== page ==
What is a great source of protein that nobody knows about?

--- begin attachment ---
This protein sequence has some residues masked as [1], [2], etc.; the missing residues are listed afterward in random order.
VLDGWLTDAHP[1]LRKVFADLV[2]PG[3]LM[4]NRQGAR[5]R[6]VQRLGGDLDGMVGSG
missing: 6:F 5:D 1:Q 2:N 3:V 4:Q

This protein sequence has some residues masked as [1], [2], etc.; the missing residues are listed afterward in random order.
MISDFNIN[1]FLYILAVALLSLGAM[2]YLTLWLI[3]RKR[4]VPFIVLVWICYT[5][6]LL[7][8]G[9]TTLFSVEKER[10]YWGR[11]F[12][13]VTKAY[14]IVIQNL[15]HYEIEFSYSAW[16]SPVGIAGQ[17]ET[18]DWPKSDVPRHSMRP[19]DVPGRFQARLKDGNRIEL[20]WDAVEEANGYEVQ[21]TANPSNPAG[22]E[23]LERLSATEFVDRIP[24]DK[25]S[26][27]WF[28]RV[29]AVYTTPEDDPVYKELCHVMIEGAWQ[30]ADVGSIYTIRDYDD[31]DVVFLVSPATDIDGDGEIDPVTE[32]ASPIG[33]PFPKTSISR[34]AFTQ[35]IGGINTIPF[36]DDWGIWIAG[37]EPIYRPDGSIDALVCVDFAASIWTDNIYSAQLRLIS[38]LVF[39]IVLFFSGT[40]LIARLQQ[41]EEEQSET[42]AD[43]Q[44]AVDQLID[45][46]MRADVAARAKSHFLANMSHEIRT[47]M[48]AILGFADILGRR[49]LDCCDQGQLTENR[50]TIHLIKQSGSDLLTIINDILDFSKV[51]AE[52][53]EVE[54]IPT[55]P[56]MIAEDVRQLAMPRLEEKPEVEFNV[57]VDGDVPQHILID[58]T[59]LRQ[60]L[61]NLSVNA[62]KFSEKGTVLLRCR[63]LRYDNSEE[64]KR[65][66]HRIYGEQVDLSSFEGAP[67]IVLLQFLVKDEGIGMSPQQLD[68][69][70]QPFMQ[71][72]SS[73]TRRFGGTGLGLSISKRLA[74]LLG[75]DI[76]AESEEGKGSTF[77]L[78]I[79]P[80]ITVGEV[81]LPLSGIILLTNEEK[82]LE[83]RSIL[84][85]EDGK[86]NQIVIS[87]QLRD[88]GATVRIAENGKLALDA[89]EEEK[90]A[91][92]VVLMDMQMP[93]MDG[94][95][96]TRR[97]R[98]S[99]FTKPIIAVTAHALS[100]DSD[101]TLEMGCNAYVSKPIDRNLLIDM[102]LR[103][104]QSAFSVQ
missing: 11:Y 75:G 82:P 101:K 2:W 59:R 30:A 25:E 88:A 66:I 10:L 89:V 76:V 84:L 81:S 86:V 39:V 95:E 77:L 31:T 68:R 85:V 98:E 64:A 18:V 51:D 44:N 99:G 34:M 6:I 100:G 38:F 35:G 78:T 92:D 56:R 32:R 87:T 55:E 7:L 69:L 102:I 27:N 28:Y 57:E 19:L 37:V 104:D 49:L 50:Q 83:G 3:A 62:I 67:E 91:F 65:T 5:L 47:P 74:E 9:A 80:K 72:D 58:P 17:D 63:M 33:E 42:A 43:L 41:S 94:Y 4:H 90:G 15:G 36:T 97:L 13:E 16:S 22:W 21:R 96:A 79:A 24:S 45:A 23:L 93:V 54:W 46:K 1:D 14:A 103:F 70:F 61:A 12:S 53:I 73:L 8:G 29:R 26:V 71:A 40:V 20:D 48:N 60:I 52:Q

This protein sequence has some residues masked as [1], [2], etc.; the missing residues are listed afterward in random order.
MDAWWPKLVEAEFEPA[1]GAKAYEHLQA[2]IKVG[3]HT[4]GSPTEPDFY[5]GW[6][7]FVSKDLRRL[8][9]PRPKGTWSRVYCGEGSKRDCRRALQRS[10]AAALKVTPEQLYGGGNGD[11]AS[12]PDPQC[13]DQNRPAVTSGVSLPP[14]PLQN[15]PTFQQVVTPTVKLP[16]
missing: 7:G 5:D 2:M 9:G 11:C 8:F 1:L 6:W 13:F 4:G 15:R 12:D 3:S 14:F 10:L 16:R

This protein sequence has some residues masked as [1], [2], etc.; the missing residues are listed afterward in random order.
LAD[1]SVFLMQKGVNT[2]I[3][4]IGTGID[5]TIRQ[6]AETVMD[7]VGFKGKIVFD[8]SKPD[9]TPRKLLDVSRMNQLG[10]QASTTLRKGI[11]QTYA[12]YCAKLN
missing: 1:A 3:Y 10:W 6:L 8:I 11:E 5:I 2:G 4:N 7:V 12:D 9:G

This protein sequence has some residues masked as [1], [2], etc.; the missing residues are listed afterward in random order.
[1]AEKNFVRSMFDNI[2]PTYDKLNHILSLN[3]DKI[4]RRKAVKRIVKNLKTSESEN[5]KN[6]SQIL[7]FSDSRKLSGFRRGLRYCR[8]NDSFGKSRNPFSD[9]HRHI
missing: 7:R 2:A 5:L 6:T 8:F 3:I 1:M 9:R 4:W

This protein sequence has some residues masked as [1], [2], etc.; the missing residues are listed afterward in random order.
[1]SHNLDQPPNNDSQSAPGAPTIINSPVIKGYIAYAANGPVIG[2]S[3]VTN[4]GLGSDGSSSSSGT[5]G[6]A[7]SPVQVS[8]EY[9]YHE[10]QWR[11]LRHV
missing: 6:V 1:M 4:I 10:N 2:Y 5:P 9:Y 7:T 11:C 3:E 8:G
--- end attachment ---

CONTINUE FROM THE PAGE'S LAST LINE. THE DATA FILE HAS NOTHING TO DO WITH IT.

Greg Hickey, Ironman triathlete, former trainer and pro baseball playerOriginal author Let’s make fun of this question. I’ll give you the macronutrient breakdowns (carbohydrates, proteins and fats) of four foods and tell me which one you would choose as a protein source. Food A (100 g) 63.2 g of carbohydrates, 21.3 g of protein, 0.9 g fat (74.0% carbohydrate, 24.9% protein, 0.1% fat) Food B (100 g) 23.2 g of carbohydrates, 58.4 g of protein, 9.3 g of fat (25.5% carbohydrate, 64.2% protein, 10.2% fat) Food C (100 g) 21.9 g of carbohydrates, 7.8 g of protein, 3.1 g of fat (66 , 8% of carbohydrates, 23.7% of proteins, 9.5% of fats) Food D (100 g) 0 g of carbohydrates, 23.1 g of protein, 1.2 g of fat (0% of carbohydrates, 95.1% protein, 4.9% fat) Of these four foods, I would choose food B and food D. Food B has more total protein, but if I wanted less carbohydrates and / or fat, I would consider food D. But for proteins, I would choose both foods B and D compared to foods A and C. Food A has more protein t otali compared to food C, but I would consider food C if I wanted a lower percentage of carbohydrates.So what are these mysterious foods? Black beans.B chlorella.C Halo Top vanilla ice cream.D breast chicken. Based on this data, I would say that chlorella is a great source of protein that most people do not recognize. In fact, along with spirulina, chlorella is the most dense protein food I know. Chlorella and spirulina are just algae. You can buy them dried, both in powder and in compressed tablets. At the same time, I don’t consider ice cream or black beans (or any other type of non-soy beans) as an excellent source of protein. I wouldn’t eat ice cream for proteins (even an ice cream with higher proteins like Halo Top). And black beans have a similar macronutrient profile. So, if you want a large source of protein that is relatively unknown and is actually primarily a protein, try chlorella and spirulina. And for other sources of protein that most people don’t recognize, see the Complete Guide to Sustainable Proteins.

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